The significant advantage of the invention is that the problematical functional surfaces of the surgical instrument known from the state of the art now are exposed for the sterilization process by means of a design change, but nevertheless, functionality remains guaranteed. Furthermore, there is the certainty that the sliding element will not unintentionally come loose from the instrument.
The sliding element used in the surgical instrument remains connected with the base element of the surgical instrument in non-detachable manner, in that it remains connected with the functional element of the surgical element in non-detachable manner. In order to expose the guiding surfaces between the sliding element and the guiding element, the sliding element is advantageously removed from the coupling element in a specific position of the further handle part, and flipped away. Because of the articulation onto the functional element, however, the functionality is nevertheless maintained, since the sliding element, which is precisely adapted to the surgical instrument, particularly with regard to its precise fit, remains attached to the same surgical instrument, in non-detachable manner.
So that unintentional removal of the sliding element is not possible, a restriction means, preferably configured as a slide, is disposed on the proximal side on the first handle part, which is an integral part of the base element. The slide is configured in such a manner that it restricts the sliding movement of the sliding element in the proximal direction. In this way, the result is achieved that the opening angle between the handle parts is also restricted.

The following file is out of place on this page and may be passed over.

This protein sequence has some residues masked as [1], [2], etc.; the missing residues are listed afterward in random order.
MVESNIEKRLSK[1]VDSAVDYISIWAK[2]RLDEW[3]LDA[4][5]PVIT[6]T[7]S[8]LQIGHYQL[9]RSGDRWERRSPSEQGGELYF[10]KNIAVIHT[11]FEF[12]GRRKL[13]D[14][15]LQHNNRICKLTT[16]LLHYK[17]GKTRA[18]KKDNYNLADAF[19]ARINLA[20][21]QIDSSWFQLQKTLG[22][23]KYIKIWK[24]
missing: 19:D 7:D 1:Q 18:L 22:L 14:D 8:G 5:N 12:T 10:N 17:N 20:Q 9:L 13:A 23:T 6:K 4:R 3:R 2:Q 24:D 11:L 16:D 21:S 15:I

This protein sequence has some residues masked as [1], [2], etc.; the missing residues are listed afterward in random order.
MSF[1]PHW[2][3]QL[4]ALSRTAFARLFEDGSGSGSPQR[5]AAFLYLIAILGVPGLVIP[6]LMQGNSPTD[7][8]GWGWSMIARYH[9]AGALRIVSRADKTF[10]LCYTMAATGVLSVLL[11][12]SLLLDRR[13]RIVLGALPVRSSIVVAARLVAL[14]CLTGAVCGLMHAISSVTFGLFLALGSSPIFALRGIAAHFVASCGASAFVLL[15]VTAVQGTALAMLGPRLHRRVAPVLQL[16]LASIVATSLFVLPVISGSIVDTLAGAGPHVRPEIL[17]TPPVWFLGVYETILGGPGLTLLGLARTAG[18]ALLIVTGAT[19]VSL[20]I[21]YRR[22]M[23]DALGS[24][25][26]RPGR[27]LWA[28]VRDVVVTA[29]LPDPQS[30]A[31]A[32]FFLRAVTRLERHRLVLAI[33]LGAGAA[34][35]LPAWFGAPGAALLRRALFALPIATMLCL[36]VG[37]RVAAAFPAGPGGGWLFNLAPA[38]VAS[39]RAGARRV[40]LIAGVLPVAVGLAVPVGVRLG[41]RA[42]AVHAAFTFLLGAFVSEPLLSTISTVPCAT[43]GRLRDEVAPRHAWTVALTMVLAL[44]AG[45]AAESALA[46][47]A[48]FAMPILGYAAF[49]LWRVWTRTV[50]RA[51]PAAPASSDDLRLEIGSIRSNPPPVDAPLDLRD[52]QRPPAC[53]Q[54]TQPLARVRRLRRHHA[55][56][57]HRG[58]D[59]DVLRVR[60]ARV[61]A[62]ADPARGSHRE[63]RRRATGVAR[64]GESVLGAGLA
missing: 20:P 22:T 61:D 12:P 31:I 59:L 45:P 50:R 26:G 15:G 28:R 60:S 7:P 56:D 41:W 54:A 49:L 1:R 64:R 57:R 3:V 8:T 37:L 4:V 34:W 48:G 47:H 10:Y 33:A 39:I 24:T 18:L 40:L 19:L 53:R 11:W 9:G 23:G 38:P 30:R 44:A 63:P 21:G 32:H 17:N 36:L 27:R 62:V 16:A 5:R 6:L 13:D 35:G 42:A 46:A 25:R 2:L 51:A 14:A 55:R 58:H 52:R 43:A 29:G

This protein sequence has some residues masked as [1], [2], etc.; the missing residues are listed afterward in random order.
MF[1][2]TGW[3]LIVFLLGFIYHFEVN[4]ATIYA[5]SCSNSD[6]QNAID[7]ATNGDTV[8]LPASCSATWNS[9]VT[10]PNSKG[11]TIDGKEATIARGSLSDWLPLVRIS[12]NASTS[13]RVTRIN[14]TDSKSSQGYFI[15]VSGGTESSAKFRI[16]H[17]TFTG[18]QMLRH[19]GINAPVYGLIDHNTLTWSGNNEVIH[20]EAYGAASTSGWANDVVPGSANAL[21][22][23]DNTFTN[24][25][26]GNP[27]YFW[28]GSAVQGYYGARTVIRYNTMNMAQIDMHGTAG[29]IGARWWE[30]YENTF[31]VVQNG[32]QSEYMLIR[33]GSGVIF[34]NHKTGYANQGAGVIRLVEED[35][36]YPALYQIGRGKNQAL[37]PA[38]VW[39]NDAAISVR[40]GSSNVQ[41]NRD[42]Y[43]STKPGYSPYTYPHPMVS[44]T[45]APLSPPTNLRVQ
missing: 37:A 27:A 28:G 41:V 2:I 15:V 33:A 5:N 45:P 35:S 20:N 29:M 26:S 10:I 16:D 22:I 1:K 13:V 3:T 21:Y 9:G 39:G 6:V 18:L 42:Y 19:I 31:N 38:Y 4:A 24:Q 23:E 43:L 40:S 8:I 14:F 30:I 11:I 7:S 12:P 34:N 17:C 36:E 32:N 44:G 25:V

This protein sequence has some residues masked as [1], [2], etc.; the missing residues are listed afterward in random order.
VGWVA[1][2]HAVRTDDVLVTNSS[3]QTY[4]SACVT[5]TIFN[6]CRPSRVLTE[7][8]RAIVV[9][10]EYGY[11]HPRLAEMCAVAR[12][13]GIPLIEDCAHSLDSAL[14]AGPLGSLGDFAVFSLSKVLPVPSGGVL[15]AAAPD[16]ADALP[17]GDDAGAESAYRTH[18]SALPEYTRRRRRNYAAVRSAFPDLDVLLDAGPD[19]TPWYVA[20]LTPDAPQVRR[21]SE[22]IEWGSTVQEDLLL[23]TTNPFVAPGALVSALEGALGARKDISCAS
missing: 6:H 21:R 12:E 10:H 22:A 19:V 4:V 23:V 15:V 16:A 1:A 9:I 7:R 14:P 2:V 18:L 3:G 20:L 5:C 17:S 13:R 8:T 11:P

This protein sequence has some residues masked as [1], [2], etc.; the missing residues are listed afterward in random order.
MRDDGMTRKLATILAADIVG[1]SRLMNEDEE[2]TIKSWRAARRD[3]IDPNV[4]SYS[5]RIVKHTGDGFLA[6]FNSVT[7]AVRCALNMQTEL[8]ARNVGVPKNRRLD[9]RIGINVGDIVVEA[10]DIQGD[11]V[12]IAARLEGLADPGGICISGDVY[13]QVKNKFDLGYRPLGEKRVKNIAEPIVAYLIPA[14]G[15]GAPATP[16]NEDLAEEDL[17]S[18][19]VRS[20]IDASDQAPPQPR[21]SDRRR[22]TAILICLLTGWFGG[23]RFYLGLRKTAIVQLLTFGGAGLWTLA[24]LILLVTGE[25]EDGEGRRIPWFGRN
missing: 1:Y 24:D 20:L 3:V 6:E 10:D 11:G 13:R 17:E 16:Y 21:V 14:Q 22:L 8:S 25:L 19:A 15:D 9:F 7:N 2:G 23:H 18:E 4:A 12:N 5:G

The opening angles of the two handle parts are divided essentially into two regions, namely a first region in which the instrument is used, and a second region that allows removal of the sliding element. The opening angle of the second region is therefore greater than the opening angle of the first region.
The restriction means is a component that is an integral part of the instrument, and therefore is connected with it in non-detachable manner. It is disposed on the proximal face side of the instrument, and can be operated very easily with a finger, for example a thumb. In order to operate it, it is not necessary to depart from the usual holding position. Furthermore, the surface, which is preferably grooved, can additionally be used to guide the instrument more precisely and to exert pressure in the distal direction with the thumb.
When using the instrument, this restriction means is disposed in such a manner, in a first embodiment, that it restricts the sliding path of the sliding element in the proximal direction, in that the restriction means makes contact with the sliding element. In another exemplary embodiment, the opening angle of the movable handle part is restricted (therefore, indirectly, also the sliding path of the sliding element). Preferably, this happens in the region of the coupling element of the handle, which element interacts with the sliding element. The reason for this is that the forces that act on the restriction means are small. A further advantage consists in that the blocking mechanism is not evident to the user.
The coupling element, which is disposed on the further handle part and comprises a driving part, which corresponds with a connecting part on the sliding element, is designed in such a manner that uncoupling is not possible during use of the instrument. Only by means of active activation of the slide does greater deflection of the handle part become possible, up to the point at which the driving part and the connecting part can be separated from one another.